To call Steve Greenleaf an avid lake trout fisherman is, to put it simply, an understatement. In fact, according to his exacting records, since he began keeping track in 1984, he has spent 10,370 hours fishing his home water, Cold Stream Pond, in search of the fish many Mainers call “togue.”
That’s more than a year — 432 days, to be exact — spent fishing.
On July 21, the 73-year-old Greenleaf reached a significant milestone, as he hauled in his 5,000th Cold Stream Pond togue.
Not that Greenleaf is eager to toot his own horn, mind you.
“I’m embarrassed to tell you this stuff, because I don’t want it to sound like I’m bragging,” Greenleaf said. “I’m catching fish, and I’m having fun. That’s all I know.”
Greenleaf said he’s into statistics, and for the last 36 years, he has been filling out fishing logbooks for the Maine Department of Inland Fisheries and Wildlife, keeping track of how many fish he has caught, how long they were and how much time he spent fishing.
Those books, which are submitted by anglers at many Maine lakes, help biologists by giving them more data than they’d ever be able to collect by conducting in-person surveys with fishermen they encounter on those lakes.
And at the end of each season, the biologists return the logbook to him, and he plugs the numbers into his computer. That’s why he has such in-depth data.
Kevin Dunham, the DIF&W’s fisheries resource supervisor for the Penobscot Region, praised Greenleaf’s contributions.
“It is rare to have a record keeper maintain angling records, especially for both ice fishing and open-water seasons, consistently over a long time period on a single waterbody,” Dunham said. “He is what I’d call an old-school togue fisherman. He doesn’t rely on electronics for his success; he knows the lake extremely well and he understands the habits and behavior of togue. With the help of Steve’s Cold Stream Pond recordkeeping, we’ve been able to keep a close on togue population trends in Cold Stream Pond.”
The milestone wasn’t his first. Back in 2004, Greenleaf learned that according to the records he’d been keeping for the DIF&W, he had caught one mile of togue, if all of those fish had been lined up, nose to tail.
On average, accounting for both ice fishing and open water fishing trips, Greenleaf has caught about one togue for every two hours he has fished over the past 36 years. On good days, though, he says he’ll catch a fish every half hour.
He rarely fishes open water for more than three hours at a stretch, and only fishes on days when the wind is calm. The fishing tactics he prefers demand those conditions.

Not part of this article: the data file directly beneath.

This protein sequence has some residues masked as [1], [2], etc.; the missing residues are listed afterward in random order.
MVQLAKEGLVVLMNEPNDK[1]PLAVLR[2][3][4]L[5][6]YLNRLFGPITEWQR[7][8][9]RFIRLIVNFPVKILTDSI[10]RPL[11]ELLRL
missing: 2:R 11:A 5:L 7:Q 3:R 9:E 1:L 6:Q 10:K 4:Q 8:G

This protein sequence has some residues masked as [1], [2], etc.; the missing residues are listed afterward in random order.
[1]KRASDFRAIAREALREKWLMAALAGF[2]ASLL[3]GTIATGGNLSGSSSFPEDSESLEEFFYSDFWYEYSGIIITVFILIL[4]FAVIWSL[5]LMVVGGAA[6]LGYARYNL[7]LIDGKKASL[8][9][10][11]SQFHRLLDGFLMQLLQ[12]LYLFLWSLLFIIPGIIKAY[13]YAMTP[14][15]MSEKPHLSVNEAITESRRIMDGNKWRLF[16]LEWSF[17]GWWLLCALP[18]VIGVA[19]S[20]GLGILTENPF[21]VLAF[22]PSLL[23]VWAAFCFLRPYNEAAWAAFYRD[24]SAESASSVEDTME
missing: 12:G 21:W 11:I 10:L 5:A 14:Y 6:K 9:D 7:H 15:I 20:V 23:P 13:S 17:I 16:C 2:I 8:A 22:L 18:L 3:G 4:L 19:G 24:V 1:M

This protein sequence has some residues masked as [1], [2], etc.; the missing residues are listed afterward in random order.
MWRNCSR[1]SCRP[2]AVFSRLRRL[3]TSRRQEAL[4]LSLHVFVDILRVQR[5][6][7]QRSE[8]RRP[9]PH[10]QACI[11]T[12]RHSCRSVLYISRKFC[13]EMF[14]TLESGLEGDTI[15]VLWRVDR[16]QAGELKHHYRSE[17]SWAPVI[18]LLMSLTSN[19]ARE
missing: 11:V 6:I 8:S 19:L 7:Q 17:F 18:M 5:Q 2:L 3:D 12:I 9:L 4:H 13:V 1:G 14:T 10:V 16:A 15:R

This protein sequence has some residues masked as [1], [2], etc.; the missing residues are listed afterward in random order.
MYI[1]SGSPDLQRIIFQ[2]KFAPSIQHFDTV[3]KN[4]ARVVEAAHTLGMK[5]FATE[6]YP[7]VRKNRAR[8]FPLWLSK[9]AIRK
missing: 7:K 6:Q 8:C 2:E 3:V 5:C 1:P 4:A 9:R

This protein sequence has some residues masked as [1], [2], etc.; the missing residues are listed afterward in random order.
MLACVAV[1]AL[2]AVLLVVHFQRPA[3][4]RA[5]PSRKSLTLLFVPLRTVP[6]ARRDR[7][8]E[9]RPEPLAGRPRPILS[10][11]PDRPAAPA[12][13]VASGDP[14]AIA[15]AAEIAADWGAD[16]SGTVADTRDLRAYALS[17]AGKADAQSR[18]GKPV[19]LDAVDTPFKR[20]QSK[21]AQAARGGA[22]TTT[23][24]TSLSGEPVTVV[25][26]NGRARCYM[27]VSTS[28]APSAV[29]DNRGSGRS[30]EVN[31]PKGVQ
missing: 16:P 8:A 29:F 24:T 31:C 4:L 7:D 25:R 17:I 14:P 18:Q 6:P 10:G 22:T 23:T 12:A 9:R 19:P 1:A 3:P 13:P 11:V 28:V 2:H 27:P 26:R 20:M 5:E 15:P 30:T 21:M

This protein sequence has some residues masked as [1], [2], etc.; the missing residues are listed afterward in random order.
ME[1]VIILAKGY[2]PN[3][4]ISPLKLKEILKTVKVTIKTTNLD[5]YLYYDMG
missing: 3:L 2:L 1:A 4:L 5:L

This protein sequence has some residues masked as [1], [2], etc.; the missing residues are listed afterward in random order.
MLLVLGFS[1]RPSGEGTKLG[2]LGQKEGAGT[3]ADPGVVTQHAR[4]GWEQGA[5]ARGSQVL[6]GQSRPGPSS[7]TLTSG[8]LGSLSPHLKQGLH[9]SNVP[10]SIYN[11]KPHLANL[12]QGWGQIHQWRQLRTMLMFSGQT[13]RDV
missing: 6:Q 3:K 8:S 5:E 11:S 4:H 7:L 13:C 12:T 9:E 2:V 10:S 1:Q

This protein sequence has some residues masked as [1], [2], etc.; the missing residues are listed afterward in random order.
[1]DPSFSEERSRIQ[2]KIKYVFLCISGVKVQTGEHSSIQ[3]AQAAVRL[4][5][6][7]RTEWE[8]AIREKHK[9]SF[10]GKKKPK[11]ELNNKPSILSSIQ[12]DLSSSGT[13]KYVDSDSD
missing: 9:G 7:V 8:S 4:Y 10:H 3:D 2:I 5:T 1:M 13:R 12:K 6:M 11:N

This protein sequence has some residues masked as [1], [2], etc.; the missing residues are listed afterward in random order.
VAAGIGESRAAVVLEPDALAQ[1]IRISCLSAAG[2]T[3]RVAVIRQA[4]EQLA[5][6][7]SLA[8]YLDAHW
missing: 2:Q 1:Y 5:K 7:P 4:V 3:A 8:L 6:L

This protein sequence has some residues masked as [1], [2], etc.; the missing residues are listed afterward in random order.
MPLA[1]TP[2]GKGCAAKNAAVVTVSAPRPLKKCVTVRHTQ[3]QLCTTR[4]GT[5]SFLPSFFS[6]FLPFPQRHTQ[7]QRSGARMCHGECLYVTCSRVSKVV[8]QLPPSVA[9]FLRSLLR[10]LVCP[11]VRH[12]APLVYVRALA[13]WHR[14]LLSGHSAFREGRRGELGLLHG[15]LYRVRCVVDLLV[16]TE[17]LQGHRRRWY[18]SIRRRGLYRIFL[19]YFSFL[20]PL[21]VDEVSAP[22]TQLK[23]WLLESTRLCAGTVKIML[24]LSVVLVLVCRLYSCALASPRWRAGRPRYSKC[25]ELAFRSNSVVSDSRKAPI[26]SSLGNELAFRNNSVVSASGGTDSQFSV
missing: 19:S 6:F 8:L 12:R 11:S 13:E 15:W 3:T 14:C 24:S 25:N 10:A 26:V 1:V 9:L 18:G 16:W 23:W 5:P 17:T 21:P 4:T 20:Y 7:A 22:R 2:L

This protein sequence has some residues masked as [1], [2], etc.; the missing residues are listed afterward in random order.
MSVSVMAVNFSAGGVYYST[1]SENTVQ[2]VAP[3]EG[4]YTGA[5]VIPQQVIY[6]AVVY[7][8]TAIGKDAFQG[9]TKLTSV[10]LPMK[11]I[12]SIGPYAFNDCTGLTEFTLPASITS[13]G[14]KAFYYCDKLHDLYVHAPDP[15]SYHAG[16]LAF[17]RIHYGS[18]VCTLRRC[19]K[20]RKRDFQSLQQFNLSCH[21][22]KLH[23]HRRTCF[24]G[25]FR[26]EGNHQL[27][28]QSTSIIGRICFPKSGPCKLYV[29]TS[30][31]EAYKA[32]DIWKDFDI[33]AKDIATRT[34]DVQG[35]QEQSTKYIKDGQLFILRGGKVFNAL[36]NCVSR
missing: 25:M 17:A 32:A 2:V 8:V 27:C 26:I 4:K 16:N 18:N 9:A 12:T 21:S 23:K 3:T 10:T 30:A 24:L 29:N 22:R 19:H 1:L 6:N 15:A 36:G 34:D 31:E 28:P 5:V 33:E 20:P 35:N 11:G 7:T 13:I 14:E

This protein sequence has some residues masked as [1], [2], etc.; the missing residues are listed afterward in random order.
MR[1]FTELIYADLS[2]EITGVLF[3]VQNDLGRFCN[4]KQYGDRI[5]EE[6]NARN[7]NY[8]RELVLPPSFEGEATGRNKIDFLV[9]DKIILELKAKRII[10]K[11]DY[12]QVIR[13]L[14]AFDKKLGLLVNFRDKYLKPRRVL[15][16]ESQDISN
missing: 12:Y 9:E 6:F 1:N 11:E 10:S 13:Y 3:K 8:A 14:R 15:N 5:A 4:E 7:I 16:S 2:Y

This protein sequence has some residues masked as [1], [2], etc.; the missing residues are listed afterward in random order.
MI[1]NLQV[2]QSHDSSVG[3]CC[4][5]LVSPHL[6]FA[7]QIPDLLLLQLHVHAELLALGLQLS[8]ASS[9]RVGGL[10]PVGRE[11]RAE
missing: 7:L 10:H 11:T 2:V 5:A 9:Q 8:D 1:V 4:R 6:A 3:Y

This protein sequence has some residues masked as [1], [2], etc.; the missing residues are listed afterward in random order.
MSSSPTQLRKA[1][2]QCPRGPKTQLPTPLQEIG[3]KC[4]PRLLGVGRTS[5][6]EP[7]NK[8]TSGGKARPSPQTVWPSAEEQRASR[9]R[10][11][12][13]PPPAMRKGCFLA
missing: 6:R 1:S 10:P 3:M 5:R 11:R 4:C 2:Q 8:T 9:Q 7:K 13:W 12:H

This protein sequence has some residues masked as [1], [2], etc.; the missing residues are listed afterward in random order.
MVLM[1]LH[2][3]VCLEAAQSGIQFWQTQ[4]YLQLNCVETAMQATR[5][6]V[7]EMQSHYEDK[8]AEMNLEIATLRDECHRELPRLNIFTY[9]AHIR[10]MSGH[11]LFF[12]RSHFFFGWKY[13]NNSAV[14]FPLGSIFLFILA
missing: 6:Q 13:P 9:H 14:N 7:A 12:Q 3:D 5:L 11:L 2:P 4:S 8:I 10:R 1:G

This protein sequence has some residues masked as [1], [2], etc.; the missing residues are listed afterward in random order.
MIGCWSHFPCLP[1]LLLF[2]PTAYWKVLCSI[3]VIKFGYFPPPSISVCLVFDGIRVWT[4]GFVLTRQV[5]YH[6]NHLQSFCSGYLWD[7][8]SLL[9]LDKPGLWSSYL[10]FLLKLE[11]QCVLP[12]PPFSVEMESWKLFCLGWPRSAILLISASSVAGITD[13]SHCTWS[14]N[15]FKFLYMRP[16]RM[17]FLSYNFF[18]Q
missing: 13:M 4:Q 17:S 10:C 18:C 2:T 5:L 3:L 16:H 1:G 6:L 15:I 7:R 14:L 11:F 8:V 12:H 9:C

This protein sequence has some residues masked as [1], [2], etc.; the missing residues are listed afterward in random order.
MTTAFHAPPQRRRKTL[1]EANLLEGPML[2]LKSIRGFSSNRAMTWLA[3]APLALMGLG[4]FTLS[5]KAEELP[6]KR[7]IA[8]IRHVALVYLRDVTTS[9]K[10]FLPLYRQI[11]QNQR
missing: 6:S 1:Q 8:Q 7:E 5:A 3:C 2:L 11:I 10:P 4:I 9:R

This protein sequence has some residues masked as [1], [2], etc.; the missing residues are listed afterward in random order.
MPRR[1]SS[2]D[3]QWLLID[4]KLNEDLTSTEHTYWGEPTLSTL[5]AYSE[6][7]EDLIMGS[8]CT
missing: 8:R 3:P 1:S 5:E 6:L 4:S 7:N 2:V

Togue fishermen have long espoused the “low and slow” method, meaning that they try to get a weighted lead-core line down near the bottom, and then try to troll as slowly as possible. A large attractor spoon is attached in front of the leader, and a sewn-on shiner or smelt makes a good bait.
Not that many people are fishing that way any longer, Greenleaf said.
“It’s a dying thing, lead-core line. Everybody is downrigging,” he said, referring to a piece of equipment that allows the angler to put the lure at precise depths using a weighted ball on the end of a cable.”I tried it, but I just can’t get into it. I like to have the pole in my hand with the spinner bouncing the rod.”
That kind of fishing keeps him busy, too. Greenleaf wants the spinner to bounce off the bottom, but not become stuck there. That requires him to constantly reel line in or out in order to keep his bait in the perfect spot. As the pond’s depth changes, he must adjust the amount of line he has out.
“You’re working steady. People want to go salmon fishing, but I call that comatose fishing,” Greenleaf said. “You can sit back and pump your rod every once in a while [when you’re fishing for salmon, because you’re not trying to keep your spinner on bottom]. With togue, you’ve got to be ready all the time, up and down, up and down.”
Greenleaf’s 5,000th togue was an average-sized fish, weighing three or four pounds, and measuring 21 inches. And though he’s spent more than a year fishing Cold Stream Pond, he’s still waiting to catch a true whopper.
“You’d think with 5,000 togue, I’d have some wall-hangers, but the biggest I’ve ever caught is 13 pounds,” Greenleaf said.
Not that he’s complaining. He’s catching fish. He’s having fun. And that’s good enough for him.